• Jeff

    Kenosis and Theosis – I’ve ran these concepts through my New Testament/Gospel of Jesus Christ/Charismatic grid (repentance and faith in Jesus, be filled with the Spirit, believe on the Lord Jesus and you shall be saved and so on) and here’s what I came up with. The end goal is to be before the Father for eternity as his beloved children, participating in and having the perfect human nature of Jesus as a gift. We are filled with the Holy Spirit, but we don’t realize that “Gee, I really am God after all!” as the final reality. We remain human flesh and bone individuals but are permeated with God even as Jesus is(Philippians 3:20-21). The process begins here through kenosis and theosis via repentance (kenosis) – a deepening realization we’re not innately holy or God, that our own persons and desires are not the center of reality but God and his will is instead, and that through faith in and union with Jesus we can become truly Godlike(theosis) (Whosoever confesses that Jesus is the Son of God, God lives in him and he in God, I John 4:15) We receive the Holy Spirit as a gift and have the love of God flowing from our hearts and empowering our lives. Our repentance toward God and faith toward our Lord Jesus Christ (Acts 20:21) is to deepen with the resulting increasing life and love giving presence of the Holy Spirit. But as Jesus said we can be “foolish and slow of heart to believe’ Luke 20:25. I know I can be!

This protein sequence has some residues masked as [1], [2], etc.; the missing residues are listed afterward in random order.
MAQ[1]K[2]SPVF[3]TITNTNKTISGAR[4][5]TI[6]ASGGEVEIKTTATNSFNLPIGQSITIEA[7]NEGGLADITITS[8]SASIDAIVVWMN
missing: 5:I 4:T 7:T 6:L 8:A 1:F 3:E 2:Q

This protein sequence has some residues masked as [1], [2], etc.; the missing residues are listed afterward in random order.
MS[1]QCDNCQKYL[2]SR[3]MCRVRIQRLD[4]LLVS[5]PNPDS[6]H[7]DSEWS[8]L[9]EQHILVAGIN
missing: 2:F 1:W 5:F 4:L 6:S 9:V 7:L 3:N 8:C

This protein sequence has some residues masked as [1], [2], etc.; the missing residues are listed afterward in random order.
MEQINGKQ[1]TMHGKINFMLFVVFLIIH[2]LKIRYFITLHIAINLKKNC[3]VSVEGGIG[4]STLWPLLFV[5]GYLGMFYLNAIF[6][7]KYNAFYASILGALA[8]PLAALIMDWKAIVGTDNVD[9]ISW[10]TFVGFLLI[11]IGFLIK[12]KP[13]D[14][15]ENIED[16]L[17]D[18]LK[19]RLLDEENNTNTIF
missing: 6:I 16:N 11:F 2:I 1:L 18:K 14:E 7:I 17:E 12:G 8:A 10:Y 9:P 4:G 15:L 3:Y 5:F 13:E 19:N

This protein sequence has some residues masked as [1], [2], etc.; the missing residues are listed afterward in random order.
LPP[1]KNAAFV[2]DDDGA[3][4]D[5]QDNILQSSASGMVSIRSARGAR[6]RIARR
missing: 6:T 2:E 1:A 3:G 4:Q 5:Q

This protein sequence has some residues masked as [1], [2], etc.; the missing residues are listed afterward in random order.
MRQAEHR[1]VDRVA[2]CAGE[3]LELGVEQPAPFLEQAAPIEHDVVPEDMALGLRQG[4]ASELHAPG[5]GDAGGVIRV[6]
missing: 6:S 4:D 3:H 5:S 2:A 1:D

By the way Carl I’ve made my peace with how you approach things and have understood what I think you are trying to do, even though I still have some very basic disagreements. May your personal knowledge of and devotion to Jesus the Savior increase and overflow and become even more tenderly alive and real and bring tears of gratitude and love to your eyes. Please pray that the same continue for me also!

    • Carl McColman

      Thanks, Jeff. I appreciate your respectful and charitable tone. I’m sure I have plenty to learn from you, and I hope that my writing might be of some small use to you as well. Thank you for your kind (and beautifully stated) blessing, and please rest assured that you, along with all the readers of this blog, remain in my prayers as well.

  • http://na Michael Kennedy

    Great suff.
    Attempting to verbalise what it means to be partakers of Christ’s divinity is very helpful and while it will remain a mystery it is a great challenge to face.
    thank you.
    we have such riches

  • Tomasis Marie

    Carl, while my “sad face” was the reaction of what appeared to be an “attacking or dismissing other traditions” it was more complicated than that and why I left it at that. You seemed to be in contradiction of yourself in a couple of ways. Your journey would lead one to think you were more sensitive to such a statement, a few days ago you seemed to dance at the edge of an accepting Catholic of various forms of Christianity (one might note: especially when the Irish Celtic Church is currently flirting with schism); but most importantly your explanation for your statement after my disheartened response seems to suggest a man who is becoming something far right of the mystic and contemplative and accepts the Church’s dogma as fact, without personal investigation or even getting to know us Mystic, Gnostic and Hermetic Christians. If the end all in your journey in regards to Gnosticism is reading and believing with blind faith in the heresiologists, then I may have mistook you for a man of different character, humility aside. Ironically, I believe I haven’t mistook you not only because of the few months I have been following your blog, but also because of acquaintances of some of your blog followers who do you know you personally as well and in this I am inclined to take their word, tho with an open end as I watch you to continue to peer into unknowing.